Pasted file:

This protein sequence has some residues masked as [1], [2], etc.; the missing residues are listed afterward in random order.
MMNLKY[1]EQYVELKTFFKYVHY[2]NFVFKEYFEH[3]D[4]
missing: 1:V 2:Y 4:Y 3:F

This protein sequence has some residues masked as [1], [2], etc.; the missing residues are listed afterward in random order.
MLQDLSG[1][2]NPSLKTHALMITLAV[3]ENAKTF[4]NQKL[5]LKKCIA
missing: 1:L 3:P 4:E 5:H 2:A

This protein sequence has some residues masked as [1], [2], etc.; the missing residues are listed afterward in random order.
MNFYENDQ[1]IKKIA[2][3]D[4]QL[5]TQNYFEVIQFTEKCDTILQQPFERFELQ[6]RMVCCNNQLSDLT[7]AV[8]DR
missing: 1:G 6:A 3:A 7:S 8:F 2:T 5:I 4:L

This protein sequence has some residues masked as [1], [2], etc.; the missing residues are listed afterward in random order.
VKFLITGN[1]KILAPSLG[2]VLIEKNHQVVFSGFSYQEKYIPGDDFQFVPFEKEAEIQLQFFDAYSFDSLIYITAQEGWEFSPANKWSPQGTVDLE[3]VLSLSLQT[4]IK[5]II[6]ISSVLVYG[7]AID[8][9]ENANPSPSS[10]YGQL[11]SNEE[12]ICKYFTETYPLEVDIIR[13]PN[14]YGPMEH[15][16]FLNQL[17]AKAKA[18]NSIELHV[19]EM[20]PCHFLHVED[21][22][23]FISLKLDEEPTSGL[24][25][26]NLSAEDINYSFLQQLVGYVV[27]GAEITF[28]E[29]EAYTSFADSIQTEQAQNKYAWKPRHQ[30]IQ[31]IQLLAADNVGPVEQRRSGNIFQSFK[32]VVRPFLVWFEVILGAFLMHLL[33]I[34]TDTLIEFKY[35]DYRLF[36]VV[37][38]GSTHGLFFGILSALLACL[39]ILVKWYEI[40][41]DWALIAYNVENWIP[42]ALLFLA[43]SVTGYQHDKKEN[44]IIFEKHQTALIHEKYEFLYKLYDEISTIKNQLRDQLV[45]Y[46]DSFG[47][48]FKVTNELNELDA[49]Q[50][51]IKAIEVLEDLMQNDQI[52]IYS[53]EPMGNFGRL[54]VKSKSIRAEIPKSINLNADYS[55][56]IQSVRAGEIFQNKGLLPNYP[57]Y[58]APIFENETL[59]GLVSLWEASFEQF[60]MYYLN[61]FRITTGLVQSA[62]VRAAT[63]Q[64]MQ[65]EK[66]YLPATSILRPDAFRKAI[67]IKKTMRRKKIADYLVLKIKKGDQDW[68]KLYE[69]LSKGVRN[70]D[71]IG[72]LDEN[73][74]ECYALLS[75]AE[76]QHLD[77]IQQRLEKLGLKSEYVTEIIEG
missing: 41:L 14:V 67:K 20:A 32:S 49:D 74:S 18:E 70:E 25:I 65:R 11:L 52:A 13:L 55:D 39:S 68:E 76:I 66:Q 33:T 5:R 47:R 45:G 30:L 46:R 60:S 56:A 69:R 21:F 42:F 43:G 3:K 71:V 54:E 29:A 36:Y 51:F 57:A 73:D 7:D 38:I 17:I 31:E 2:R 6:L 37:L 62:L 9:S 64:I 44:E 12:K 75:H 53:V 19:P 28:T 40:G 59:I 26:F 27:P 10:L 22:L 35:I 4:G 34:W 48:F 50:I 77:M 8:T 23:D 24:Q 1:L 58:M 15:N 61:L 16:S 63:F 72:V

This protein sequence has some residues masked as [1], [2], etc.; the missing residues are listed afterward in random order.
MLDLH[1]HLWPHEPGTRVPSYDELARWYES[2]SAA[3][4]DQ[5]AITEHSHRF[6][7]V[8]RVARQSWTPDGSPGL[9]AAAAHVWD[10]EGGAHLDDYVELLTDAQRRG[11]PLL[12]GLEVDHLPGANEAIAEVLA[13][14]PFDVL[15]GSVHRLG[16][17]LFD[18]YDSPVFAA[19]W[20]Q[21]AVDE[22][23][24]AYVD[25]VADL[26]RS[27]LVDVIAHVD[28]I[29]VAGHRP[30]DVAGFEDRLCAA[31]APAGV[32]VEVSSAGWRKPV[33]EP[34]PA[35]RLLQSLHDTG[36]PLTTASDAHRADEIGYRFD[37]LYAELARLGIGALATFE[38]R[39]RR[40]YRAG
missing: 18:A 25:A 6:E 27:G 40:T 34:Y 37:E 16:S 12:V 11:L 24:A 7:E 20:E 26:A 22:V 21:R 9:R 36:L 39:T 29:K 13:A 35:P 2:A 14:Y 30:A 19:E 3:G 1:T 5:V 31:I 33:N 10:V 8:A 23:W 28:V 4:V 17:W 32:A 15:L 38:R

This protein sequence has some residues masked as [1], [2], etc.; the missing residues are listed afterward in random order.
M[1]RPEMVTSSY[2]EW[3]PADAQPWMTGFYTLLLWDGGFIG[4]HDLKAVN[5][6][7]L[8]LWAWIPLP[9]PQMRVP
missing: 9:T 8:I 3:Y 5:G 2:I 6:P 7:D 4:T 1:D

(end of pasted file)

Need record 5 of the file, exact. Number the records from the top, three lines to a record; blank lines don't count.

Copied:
This protein sequence has some residues masked as [1], [2], etc.; the missing residues are listed afterward in random order.
MLDLH[1]HLWPHEPGTRVPSYDELARWYES[2]SAA[3][4]DQ[5]AITEHSHRF[6][7]V[8]RVARQSWTPDGSPGL[9]AAAAHVWD[10]EGGAHLDDYVELLTDAQRRG[11]PLL[12]GLEVDHLPGANEAIAEVLA[13][14]PFDVL[15]GSVHRLG[16][17]LFD[18]YDSPVFAA[19]W[20]Q[21]AVDE[22][23][24]AYVD[25]VADL[26]RS[27]LVDVIAHVD[28]I[29]VAGHRP[30]DVAGFEDRLCAA[31]APAGV[32]VEVSSAGWRKPV[33]EP[34]PA[35]RLLQSLHDTG[36]PLTTASDAHRADEIGYRFD[37]LYAELARLGIGALATFE[38]R[39]RR[40]YRAG
missing: 18:A 25:A 6:E 27:G 40:T 34:Y 37:E 16:S 12:V 11:L 24:A 7:E 20:E 26:A 22:V 21:R 9:R 36:L 39:T 29:K 13:A 35:P 2:A 14:Y 30:A 19:E 3:G 1:T 5:V 31:I 33:N 10:V 8:A 23:W 28:V 4:V 17:W 32:A 15:L 38:R